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Texas Children’s and Be The Match partner to hold “Cheek Week” event
Did you know that a simple cheek swab can save a life?
For patients living with blood cancers or other life-threatening blood disorders like sickle cell disease, this simple procedure can make all the difference. Dr. Zachary Prudowsky and Timesha Edwards, PA-C, Texas Children’s Cancer and Hematology Center clinicians and Be The Match advocates, know this firsthand.
Prudowsky was in medical school when he joined Be The Match, an organization that operates the National Marrow Donor Program and connects patients with matching donors for life-saving bone marrow and stem cell transplants. He got his cheek swabbed and signed up for the donor registry at a Be The Match event in 2012. Six years later, he received a call and learned that he was a donor match for a patient with leukemia — and so, somewhat remarkably, he found himself donating stem cells at the same time that his fellowship in hematology-oncology began.
Prudowsky found that the donation process only strengthened his connection with the patient experience, since he took the same medications as the matched patient and felt the same medication side effects. With Prudowsky’s stem cell donation, the matched patient survived her cancer and even became a grandmother.
As a college student, Edwards read an article that both startled her and served as a call to action. A young patient needed a marrow donor and was having trouble finding a match. The likelihood of a recipient/patient finding a perfectly matched unrelated donor ranges widely and depends primarily on race and ethnicity. For Caucasians, the likelihood of finding a perfect unrelated donor is 79%. For African Americans, that likelihood is only 29%.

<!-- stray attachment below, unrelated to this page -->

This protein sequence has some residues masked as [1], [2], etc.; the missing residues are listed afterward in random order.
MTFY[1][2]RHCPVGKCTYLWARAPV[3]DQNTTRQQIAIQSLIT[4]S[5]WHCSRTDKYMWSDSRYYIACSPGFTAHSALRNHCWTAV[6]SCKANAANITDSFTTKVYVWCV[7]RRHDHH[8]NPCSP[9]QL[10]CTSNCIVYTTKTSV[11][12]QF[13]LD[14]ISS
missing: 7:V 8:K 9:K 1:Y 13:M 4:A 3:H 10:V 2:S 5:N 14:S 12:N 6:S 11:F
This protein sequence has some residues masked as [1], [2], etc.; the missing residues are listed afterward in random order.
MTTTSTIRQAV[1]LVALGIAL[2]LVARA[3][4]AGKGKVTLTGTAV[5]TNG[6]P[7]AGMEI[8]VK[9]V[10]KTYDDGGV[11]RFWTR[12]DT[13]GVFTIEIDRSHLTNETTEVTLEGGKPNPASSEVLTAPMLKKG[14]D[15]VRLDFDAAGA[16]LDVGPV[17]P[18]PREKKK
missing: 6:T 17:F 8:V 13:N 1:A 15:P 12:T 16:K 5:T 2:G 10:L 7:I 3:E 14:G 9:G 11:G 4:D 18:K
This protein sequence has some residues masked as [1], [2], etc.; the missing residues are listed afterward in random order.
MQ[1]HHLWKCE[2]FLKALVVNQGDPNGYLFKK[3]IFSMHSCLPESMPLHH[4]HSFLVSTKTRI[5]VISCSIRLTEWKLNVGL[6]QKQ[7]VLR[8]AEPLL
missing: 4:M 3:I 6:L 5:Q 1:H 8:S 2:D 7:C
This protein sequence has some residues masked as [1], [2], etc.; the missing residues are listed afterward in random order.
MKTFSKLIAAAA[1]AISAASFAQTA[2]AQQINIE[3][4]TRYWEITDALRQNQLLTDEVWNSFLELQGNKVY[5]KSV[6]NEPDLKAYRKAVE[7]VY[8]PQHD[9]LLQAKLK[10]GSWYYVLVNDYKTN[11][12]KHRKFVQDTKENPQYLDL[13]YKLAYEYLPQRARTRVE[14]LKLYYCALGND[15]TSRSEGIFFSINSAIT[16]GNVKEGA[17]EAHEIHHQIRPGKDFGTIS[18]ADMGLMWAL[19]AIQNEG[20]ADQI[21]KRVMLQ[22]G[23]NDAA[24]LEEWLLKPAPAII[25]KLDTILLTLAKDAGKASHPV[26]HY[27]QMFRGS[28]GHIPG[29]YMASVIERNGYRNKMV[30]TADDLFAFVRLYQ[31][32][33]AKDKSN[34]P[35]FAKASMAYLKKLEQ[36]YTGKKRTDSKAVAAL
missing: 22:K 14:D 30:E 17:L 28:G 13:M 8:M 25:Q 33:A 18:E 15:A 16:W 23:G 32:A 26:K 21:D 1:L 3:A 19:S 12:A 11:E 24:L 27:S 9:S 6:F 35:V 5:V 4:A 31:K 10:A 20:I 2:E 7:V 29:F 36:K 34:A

As soon as she had the opportunity to do so, Edwards organized an on-campus Be The Match event through her science club and got her cheek swabbed in 2009. Almost a decade later, when she least expected it, she received a call. Edwards was astounded to hear that she was a match for a patient in Germany who needed a stem cell donation. The donation process turned out to be straightforward. A nurse visited Edwards for weekly check-ups, which turned into daily check-ups as the donation day came closer. After she made her donation, Edwards sent a letter to the unknown patient through Be The Match. About a year passed before she received a reply.
Edwards learned that her matched patient was an 11-year-old, who explained that they wanted to see how they were feeling before responding. It turns out that the stem cell donation was successful, and the patient was doing well. As soon as she read the patient’s letter, Edwards knew that it was all worth it. She’s looking forward to reaching out to the patient again soon and in the meantime is doing all she can to spread the word about signing up for the registry and about the importance of increasing the diversity of the registry as well.
This July, both Prudowsky and Edwards represented Texas Children’s Cancer and Hematology Center at the Cheek Week event at the hospital’s Texas Medical Center campus, which was held to raise awareness and increase the number of ethnically diverse donors on the Be The Match registry. The event was a success, with close to 140 people including health care workers, administrators and even patients’ parents getting their cheeks swabbed and joining the donor registry.
And it’s not too late!
If you are between the ages of 18 and 40, you still have time to be included in the Be The Match donor registry.
Here’s how to sign up:
1. Use the QR code or text CWTXCH22 to 61474 to access the registration link.
2. Once registered, you will be sent a swab kit.
3. Follow the directions to swab your cheek and return the kit in the postage paid envelope.That’s it! It’s simple and only takes a few minutes — and you could save the life of a patient with cancer or a blood disorder!